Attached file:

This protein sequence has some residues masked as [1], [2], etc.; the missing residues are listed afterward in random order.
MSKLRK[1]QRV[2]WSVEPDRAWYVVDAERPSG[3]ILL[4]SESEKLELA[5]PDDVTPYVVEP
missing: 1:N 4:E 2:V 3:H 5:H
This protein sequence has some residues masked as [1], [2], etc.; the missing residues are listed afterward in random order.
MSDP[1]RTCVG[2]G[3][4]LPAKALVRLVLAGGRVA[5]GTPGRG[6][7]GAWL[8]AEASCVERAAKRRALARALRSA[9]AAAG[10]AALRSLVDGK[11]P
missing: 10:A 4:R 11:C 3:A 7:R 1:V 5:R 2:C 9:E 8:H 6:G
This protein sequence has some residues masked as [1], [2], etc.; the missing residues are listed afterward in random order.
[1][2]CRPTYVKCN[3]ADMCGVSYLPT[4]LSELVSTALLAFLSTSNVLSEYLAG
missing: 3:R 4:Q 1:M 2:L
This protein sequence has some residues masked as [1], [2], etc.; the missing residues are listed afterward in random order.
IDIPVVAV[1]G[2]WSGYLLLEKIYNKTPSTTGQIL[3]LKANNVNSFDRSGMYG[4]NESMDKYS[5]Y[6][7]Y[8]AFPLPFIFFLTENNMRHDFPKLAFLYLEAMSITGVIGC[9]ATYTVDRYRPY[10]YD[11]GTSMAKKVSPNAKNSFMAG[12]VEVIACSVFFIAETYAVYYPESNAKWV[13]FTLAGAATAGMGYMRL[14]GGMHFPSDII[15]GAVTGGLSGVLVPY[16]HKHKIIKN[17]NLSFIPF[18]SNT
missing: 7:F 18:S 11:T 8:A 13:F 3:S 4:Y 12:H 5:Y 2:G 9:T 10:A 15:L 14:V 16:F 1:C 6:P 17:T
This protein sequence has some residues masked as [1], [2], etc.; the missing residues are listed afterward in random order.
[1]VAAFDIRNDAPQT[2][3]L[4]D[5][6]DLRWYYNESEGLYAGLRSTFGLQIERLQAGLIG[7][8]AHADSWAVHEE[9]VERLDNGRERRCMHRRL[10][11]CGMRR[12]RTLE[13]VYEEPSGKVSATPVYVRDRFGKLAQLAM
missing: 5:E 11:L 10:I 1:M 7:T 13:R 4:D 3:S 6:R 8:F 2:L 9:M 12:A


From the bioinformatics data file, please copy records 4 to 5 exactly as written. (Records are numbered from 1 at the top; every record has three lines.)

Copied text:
This protein sequence has some residues masked as [1], [2], etc.; the missing residues are listed afterward in random order.
IDIPVVAV[1]G[2]WSGYLLLEKIYNKTPSTTGQIL[3]LKANNVNSFDRSGMYG[4]NESMDKYS[5]Y[6][7]Y[8]AFPLPFIFFLTENNMRHDFPKLAFLYLEAMSITGVIGC[9]ATYTVDRYRPY[10]YD[11]GTSMAKKVSPNAKNSFMAG[12]VEVIACSVFFIAETYAVYYPESNAKWV[13]FTLAGAATAGMGYMRL[14]GGMHFPSDII[15]GAVTGGLSGVLVPY[16]HKHKIIKN[17]NLSFIPF[18]SNT
missing: 7:F 18:S 11:T 8:A 13:F 3:S 4:Y 12:H 5:Y 2:G 9:T 10:A 15:L 14:V 16:F 1:C 6:P 17:T
This protein sequence has some residues masked as [1], [2], etc.; the missing residues are listed afterward in random order.
[1]VAAFDIRNDAPQT[2][3]L[4]D[5][6]DLRWYYNESEGLYAGLRSTFGLQIERLQAGLIG[7][8]AHADSWAVHEE[9]VERLDNGRERRCMHRRL[10][11]CGMRR[12]RTLE[13]VYEEPSGKVSATPVYVRDRFGKLAQLAM
missing: 5:E 11:L 10:I 1:M 7:T 13:R 4:D 3:S 6:R 8:F 2:L 9:M 12:A